At any given point, having a pipeline of future leaders in the business is incredibly important – whatever the size and structure. Having clear progression paths in place is a good starting point so individuals can envisage their future at the firm, supported with robust training and upskilling where needed as part of the wider package of benefits and employee support.

When it comes to creating a succession plan, however, more careful consideration needs to be taken when assessing the exact skills and experience needed  – applicable whether you are planning to move people into that role from within or recruit externally.

You need to consider for example:

Key skills that may be lost  – If the individual leaving is a business leader or managing partner, these may not only be around their skills as a practicing lawyer. Business acumen, entrepreneurship, strong financial control, and managing a team are all essential skills that you would hope their successor would have. Above all, someone who has experience in change management would be ideal to take the business from its current state to a desired future state – executing change, mitigating risk, and minimising resistance.

SPOFs – ‘Single Point Of Failure’ – an acronym that originates in the world of IT, it refers to a component or part of a system that, upon failure, would cause the entire system to fail or significantly impact its operation. In business terms, therefore, you need to consider if any individuals have sole knowledge of a particular process or system or hold a set of critical skills that no one else in the business currently has. To see these, quite literally walk out of the door, may significantly impact your business, so ensuring that knowledge is shared is good practice.

Using notice periods to your advantage – if a successor has been identified, and there is a notice period for the leaving individual to serve, it may be worth considering if there is an opportunity for the two to work side-by-side for a period. Obviously, you will need to consider internal costs here and the impact on billing criteria if you have an individual mirroring a new role, but the time spent shadowing or preparing for the shift of responsibilities could be a sensible move in the long run.

 

5. Active management of client transitions

Unless the individual is leaving your firm because of retirement or to cease employment altogether for other reasons, there is always the risk of clients following that individual to one of your competitors.

So what can you do to mitigate the risk (and impact on your bottom line)?

Once again, the starting point is taking time to analyse your book of clients, particularly those who you would class as ‘high-value’. Do these have a team of people that you deal with regularly, or is it just one individual? Understanding these relationships is key, as is ensuring that all leads and client data is shared internally through your database or CRM.

If it is appropriate, ensure that the client has contact with a number of people within your firm, not just a single person. Regardless, open and transparent communication with your key clients is vital to uphold those valued relationships, maintaining service quality, and contribute to client satisfaction with the proposed changes ahead.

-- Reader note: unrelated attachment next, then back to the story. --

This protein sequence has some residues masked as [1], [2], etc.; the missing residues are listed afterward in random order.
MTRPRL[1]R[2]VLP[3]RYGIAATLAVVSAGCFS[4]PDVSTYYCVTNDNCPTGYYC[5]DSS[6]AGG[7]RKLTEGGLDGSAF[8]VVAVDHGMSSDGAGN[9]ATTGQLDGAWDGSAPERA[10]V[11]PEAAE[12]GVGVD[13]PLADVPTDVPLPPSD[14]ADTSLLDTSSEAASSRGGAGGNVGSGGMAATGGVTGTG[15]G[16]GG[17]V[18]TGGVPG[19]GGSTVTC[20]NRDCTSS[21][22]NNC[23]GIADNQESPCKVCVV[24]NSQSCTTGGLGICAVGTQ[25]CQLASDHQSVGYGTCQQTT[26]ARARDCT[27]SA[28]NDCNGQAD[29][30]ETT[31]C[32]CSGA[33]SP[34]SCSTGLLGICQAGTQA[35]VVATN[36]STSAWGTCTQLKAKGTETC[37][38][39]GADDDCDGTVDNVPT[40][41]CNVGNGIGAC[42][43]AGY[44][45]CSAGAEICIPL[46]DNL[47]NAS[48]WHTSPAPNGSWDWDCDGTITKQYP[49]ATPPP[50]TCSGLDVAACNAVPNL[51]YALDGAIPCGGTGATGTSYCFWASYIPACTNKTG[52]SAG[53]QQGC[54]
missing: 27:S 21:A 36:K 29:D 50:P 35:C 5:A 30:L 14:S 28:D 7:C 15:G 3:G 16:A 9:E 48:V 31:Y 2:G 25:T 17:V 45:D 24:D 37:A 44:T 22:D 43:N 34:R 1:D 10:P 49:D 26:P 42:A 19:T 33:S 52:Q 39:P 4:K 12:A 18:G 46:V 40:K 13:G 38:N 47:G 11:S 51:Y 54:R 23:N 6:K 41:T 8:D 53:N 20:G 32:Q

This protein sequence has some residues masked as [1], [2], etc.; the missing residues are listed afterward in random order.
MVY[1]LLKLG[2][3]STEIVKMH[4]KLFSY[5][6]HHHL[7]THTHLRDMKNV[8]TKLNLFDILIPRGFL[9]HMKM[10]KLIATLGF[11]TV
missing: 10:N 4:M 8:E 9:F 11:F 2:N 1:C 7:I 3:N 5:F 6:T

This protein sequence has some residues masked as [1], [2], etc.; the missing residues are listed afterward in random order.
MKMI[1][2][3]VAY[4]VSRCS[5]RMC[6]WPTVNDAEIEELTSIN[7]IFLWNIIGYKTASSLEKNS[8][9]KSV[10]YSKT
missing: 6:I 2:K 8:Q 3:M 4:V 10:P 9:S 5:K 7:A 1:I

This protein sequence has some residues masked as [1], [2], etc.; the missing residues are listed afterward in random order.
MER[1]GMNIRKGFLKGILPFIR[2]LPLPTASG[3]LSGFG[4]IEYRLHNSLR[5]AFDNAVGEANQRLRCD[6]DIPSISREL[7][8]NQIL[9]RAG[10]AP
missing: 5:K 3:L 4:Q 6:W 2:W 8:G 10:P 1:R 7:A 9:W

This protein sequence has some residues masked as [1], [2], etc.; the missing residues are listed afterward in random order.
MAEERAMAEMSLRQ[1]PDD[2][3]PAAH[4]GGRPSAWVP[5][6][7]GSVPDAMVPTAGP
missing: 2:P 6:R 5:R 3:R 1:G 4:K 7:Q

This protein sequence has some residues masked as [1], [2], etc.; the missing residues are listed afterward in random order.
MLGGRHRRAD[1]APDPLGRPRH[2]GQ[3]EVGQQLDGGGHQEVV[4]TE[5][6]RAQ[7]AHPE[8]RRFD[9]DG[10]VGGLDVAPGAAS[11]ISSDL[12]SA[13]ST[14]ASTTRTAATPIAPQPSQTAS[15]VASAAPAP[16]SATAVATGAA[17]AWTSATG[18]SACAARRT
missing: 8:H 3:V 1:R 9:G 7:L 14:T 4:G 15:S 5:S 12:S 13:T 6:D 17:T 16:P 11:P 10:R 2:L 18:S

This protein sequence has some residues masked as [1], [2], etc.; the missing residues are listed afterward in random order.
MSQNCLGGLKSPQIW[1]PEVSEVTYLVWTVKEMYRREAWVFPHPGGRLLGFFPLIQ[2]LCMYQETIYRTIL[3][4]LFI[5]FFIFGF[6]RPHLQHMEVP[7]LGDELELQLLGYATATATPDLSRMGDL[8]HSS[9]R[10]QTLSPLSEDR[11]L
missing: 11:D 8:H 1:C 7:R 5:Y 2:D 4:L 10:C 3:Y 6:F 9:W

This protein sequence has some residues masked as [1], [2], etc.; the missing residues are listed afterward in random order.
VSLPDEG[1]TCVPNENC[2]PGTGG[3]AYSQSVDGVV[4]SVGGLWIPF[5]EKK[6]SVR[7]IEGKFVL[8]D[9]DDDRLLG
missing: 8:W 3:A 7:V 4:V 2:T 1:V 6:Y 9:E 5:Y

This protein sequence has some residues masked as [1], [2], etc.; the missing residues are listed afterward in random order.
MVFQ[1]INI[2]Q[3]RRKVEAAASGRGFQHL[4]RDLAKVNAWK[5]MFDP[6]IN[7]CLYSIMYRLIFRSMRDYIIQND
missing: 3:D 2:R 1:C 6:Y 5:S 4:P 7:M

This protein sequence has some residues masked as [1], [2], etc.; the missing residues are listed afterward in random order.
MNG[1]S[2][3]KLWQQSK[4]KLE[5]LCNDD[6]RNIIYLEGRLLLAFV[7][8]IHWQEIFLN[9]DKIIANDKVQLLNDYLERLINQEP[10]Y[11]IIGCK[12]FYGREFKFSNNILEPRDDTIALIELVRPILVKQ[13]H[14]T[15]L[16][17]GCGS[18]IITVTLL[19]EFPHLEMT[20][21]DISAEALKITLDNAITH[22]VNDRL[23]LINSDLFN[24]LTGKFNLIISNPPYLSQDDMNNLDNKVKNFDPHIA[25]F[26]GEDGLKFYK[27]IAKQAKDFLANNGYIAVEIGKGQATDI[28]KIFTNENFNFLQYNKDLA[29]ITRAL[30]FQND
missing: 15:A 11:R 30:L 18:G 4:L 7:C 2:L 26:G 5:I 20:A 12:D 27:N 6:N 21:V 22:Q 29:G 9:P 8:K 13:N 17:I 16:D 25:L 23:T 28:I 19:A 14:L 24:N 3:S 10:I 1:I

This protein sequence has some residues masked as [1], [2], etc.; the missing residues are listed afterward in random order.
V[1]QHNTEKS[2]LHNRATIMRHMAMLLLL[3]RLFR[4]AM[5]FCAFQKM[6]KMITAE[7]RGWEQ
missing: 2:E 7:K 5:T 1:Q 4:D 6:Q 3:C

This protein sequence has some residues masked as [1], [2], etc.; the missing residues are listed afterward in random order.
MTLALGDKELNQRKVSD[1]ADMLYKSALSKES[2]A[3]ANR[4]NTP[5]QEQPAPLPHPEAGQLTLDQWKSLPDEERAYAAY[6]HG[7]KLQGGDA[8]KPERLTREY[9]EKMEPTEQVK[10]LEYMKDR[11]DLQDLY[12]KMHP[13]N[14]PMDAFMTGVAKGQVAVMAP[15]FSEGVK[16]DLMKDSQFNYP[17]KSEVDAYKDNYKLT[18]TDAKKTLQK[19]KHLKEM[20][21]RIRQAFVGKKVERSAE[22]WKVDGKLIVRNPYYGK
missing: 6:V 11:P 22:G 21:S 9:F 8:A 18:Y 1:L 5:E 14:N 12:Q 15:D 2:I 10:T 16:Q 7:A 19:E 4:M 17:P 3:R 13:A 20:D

From an internal point of view, and if there is a formal transition in place between leaver and successor, make time to transfer knowledge about that client. This should be on a deeper level than the information found on a CRM or caseload platform. Ongoing projects, key individuals, processes, and how they like to do business are all vital nuggets of information that will equip the person taking over the relationship with the inside track over and above facts and figures on a much more personal level.

6. Creating an external comms plan that maintains stability

By now it is evident that clear communication to all stakeholders is a key part of continuity and succession planning. Creating a plan that also addresses ‘the market’ is also key here – particularly if the individual leaving is senior, a managing partner, or a CEO for example.

The objective of general external communications is to mitigate any potential damage to the firm’s brand and to reassure clients and potential clients about the continuity of service.

And, whilst a smooth and well-managed transition can have a positive impact on a firm’s brand, a poorly executed or mishandled succession process can actually tarnish its reputation.

Communicating future plans here is key – when people observe a well-prepared and seamless transition of key personnel, it instills confidence in the firm’s ability to maintain consistent service quality, fostering trust in the brand and reinforcing its reputation for reliability.

What’s more, succession planning allows a firm to strategically position itself by identifying and developing talent in specific practice areas or industries. By aligning succession plans with the firm’s strategic objectives, it can communicate its expertise and wider value proposition to clients and stakeholders. This further strengthens the firm’s brand reputation as a trusted authority in those areas of law.

 

7. Focus on internal communications and vision

Having a clear roadmap for the future; setting a vision and the steps in place to get there is crucial for any law firm, whatever their size or practice area. Engaging team members, ensuring efforts are aligned, and facilitating personal growth and development are key elements of successful internal communications.